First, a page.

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Deference and Summary Denials

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The transcript of the Supreme Court argument in Harrington v. Richter is available here.

In this case, the defendant made his ineffective assistance of counsel claim for the first time in state court in a habeas corpus petition filed directly in the California Supreme Court, without going to any lower courts first.  The state high court, as it sometimes does, simply denied the petition without comment.  (If Richter had filed in the Superior Court, the preferred procedure, the Rules of Court would have entitled him to an explanation.)  The Ninth Circuit granted Richter's federal habeas petition.

When this case reached the U.S. Supreme Court, the Court on its own posed the question of whether a summary denial of relief by the state court is a disposition on the merits for the purpose of 28 U.S.C. ยง2254(d), limiting the authority of a federal court to grant a claim denied on the merits in state court.

There was no argument today on the question in the terms the Supreme Court posed, summary versus explained decisions.  Instead, the discussion was on (1) whether the state court's order was a disposition on the merits at all, as opposed to on procedural default; and (2) the merits of the ineffective assistance claim, with lots of fact-intense discussion about blood pools and high velocity spatter.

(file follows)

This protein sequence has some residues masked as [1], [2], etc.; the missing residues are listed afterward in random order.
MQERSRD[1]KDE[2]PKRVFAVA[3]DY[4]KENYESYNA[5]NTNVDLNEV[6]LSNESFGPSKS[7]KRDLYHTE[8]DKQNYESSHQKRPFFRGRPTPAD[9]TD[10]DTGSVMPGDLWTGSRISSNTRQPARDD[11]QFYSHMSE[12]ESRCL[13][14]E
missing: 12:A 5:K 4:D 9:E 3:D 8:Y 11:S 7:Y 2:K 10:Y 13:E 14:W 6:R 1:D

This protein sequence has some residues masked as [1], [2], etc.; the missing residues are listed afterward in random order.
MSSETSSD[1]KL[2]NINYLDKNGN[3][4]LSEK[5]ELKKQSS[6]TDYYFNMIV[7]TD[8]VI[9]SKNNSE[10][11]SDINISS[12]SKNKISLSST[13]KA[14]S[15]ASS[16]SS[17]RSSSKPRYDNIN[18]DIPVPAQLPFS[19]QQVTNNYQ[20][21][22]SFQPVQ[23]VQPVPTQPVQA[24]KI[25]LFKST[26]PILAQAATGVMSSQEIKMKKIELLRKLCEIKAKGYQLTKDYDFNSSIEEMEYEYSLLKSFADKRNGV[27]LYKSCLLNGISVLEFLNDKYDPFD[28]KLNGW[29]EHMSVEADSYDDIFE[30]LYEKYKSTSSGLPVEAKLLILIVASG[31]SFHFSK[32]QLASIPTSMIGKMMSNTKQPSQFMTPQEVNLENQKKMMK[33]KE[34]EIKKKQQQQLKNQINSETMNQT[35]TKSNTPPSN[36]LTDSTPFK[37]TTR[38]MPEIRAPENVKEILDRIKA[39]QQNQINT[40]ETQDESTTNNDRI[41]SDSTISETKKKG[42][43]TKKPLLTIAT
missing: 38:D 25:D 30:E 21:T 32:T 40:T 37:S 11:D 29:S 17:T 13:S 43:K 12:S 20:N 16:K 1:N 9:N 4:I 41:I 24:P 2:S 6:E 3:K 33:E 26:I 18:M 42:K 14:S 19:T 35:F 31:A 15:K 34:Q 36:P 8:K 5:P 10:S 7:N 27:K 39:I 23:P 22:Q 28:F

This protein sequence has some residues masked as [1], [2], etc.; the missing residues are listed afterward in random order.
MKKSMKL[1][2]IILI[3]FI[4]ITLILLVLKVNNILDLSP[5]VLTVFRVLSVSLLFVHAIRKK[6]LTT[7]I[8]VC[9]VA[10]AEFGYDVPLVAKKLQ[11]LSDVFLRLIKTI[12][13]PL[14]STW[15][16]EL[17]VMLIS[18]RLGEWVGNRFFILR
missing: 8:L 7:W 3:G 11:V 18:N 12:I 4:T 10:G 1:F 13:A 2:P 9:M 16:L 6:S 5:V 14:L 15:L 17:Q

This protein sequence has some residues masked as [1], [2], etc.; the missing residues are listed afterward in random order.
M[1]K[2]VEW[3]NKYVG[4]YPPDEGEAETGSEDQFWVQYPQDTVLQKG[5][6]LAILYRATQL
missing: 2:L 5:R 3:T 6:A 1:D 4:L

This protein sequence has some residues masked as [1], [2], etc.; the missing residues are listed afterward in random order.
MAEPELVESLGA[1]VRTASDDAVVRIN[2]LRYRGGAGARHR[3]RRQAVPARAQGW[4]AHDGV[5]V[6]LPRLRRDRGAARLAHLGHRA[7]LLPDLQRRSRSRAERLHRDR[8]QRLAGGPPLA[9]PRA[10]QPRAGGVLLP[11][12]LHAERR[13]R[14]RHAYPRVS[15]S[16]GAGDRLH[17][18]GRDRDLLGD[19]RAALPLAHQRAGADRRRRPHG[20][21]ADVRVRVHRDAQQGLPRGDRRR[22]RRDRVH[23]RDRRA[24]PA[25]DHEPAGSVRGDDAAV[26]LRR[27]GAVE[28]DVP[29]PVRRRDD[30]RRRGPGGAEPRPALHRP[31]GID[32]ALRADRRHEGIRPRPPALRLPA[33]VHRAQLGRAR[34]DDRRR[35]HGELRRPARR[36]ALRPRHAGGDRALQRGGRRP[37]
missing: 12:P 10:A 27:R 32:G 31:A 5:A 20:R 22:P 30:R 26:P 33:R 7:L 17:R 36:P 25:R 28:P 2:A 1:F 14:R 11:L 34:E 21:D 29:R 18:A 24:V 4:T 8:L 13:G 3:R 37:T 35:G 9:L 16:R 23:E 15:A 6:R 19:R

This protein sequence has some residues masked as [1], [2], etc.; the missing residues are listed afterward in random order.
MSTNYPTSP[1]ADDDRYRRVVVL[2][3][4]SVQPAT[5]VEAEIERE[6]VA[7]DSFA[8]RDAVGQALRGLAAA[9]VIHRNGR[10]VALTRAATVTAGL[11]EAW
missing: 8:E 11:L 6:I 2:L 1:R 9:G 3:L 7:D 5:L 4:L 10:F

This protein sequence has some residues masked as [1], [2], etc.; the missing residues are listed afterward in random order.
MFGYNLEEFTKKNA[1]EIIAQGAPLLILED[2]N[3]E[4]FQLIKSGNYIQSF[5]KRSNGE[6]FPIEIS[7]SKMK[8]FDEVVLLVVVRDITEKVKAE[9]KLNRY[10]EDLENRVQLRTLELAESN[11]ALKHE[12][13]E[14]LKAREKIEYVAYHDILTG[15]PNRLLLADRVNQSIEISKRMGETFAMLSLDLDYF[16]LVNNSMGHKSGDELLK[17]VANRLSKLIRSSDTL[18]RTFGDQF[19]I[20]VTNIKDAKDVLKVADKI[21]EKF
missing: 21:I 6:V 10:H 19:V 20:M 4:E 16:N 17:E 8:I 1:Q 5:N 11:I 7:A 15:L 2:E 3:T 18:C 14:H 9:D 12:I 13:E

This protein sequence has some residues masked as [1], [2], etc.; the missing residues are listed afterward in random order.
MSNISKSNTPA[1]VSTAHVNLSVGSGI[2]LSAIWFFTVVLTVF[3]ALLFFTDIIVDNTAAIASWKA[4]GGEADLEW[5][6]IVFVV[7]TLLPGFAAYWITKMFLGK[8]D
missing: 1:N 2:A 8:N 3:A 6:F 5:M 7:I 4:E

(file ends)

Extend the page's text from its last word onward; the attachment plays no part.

It appears possible that the Supreme Court could just go straight to the merits of the underlying claim and say there was effective assistance or no prejudice and leave all the other questions for another day in a cleaner case.

Update: Snarky WaPo columnist Dana Milbank, who does not usually cover the Supreme Court beat, comments on the blood and forenics in the argument here.

Update 2: John Elwood and Douglas Geyser have this recap at SCOTUSblog. They count 5 votes to reject Richter's ineffective assistance claim on the merits even without the AEDPA standard and a sixth to say that the state court determination was on the merits.

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The problem, I think, for the murderer, is that, at the end of the day, the opinion has to write. The guy's story is so improbable. And while SCOTUS Justices have been known to "swallow a tale" (Kyles v. Whitley), that's not an everyday occurrence.

I think counsel for the murderer made a big mistake when he talked about the jury being out 14 hours. Given the evidence against the killer, it's certainly a reasonable to conclude (if one buys the idea that deliberation length is probative in this case) that the lawyer did a good job and that hiring an expert and putting him on the stand may have undermined the case if there was an effective cross. Of course, we don't know what would have happened, but that's precisely why these things aren't viewed in hindsight.

It is noteworthy to see just how far Strickland has gone. Whether one agrees with Reinhardt or not, there is no way that one can say that this lawyer was effectively "no counsel", which is the Sixth Amendment tether.

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